Beading irons don’t have to be razor sharp to work ok and often aren’t very dull because they just didn’t get used much.
But you can sometimes sharpen them up nicely by just using a stone and hone on the flat […]
I once did a major remodel and had a cabinet maker friend install some cabinets with French cleats and he used 3” drywall screws, which are usually case hardened. Everything went fine for about about 10 years. Then they e all sheared off at once and the cabinet landed on the counter, miraculously just landing on some cutting boards with no d…
You have black locust?
Robinia Pseudoacacia. It is native the Appalachians and Ozarks in the USA, but it was introduced to Europe where it is considered an invasive species, so you might find it inexpensively.
In tidewater areas it was grown for ship masts.
Absolutely rot proof, hard as iron but…[Read more]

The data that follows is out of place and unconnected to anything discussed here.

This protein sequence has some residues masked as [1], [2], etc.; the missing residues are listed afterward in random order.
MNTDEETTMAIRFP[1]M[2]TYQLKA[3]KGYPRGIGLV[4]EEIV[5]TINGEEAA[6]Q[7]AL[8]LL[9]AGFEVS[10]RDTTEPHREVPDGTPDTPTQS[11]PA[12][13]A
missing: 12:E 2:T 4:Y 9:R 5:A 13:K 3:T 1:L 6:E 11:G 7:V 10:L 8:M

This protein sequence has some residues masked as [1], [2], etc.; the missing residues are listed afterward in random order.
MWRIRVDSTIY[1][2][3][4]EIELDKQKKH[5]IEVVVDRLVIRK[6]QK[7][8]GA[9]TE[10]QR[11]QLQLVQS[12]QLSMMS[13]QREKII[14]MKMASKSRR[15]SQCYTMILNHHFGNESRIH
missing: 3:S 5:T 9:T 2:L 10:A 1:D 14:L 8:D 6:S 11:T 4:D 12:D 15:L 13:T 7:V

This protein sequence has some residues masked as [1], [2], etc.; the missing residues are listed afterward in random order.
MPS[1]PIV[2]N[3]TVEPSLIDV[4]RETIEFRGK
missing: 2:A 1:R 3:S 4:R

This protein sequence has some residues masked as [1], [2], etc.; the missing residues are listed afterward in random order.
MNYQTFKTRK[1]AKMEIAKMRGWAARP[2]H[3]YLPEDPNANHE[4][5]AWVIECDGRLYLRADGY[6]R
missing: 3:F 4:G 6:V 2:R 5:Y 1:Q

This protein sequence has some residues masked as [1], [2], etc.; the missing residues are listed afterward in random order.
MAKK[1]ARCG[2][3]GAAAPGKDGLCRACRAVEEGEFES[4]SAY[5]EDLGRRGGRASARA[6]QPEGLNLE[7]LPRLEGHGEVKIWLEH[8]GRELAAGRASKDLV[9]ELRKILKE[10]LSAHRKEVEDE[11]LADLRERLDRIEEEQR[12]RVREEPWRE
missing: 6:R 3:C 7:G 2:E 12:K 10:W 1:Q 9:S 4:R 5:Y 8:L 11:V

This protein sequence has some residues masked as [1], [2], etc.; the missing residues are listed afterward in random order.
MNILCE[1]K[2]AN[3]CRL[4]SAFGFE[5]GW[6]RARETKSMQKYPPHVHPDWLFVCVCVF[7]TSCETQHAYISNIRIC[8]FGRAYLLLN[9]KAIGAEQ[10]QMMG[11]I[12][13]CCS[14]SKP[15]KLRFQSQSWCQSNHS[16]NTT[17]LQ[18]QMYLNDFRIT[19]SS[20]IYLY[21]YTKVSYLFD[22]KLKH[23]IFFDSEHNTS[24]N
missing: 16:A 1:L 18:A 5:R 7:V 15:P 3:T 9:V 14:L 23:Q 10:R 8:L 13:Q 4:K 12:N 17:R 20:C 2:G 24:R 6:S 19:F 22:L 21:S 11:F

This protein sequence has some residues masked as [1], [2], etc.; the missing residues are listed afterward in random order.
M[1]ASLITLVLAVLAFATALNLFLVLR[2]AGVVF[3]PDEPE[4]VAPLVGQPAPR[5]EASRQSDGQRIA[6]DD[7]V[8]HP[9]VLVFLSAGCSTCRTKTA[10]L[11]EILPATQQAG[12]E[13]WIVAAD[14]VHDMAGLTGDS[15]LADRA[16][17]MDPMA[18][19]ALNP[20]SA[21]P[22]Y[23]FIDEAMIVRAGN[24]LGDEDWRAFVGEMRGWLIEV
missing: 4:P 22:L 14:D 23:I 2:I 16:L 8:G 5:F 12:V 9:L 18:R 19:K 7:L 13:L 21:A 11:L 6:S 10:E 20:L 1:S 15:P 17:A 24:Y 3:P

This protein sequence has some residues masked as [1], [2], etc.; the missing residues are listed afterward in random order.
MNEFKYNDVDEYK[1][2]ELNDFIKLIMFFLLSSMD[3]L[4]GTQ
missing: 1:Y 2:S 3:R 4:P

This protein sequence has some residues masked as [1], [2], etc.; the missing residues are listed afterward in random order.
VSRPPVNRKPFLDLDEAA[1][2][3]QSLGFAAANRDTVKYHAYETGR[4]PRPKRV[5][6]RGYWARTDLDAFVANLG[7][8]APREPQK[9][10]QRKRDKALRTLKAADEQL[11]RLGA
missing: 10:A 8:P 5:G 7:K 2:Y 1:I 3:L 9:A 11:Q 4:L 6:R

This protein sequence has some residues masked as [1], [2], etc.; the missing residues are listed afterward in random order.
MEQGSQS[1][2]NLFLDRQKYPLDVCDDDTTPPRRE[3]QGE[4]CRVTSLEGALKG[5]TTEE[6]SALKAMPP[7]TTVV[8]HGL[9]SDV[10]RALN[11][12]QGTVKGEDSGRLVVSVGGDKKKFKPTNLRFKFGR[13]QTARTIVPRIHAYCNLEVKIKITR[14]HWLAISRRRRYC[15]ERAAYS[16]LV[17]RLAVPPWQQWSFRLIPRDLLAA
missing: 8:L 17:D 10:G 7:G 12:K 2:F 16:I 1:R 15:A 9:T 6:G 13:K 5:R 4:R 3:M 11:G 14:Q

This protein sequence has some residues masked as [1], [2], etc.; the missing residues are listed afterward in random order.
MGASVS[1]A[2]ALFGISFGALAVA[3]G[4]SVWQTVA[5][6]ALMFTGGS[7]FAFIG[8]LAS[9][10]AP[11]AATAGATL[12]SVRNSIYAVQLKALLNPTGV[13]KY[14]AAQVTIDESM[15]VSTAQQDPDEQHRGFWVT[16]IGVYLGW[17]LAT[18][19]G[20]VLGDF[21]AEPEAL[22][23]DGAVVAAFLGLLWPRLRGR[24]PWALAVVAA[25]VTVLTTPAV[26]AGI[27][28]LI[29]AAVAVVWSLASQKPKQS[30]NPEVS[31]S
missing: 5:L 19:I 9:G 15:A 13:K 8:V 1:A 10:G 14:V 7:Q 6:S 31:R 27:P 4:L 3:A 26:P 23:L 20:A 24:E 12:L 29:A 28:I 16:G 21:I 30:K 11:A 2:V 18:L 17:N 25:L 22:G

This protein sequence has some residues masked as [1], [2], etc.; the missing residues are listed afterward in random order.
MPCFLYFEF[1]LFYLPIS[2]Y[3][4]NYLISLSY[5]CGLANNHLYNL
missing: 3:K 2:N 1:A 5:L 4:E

There are #3’s and there are #3’s.
The later versions are only 1/4” shorter than a standard #4 and the only real difference is that 1/4” narrower iron. It’s almost a pound lighter.
The knob and tote on those later versions are EXACTLY the same. I think Stanley moved to standardization in the postwar years.
If you are small or have arthritis…[Read more]
Price is not an issue infinding old planes if you just look a little.
Not only are there inexpensive Stanley’s out there, but you can find competitor or secondary market planes from the 30’s and 40’s even cheaper and all will be a better buy than a HF paperweight.
With a Stanley, you might have to do some derusting, painting, and maybe fix a tot…[Read more]
My guess is that by the time Paul was done planing his boards they weren’t a full 1 5/8” either. Depending on the species, I’d compensate by keeping the proportions between apron and housing.
But you could laminate a 3/4” backer to the apron and really beef it up instead of cutting the housing.
I’ve seen other people’s designs for Nicholson…[Read more]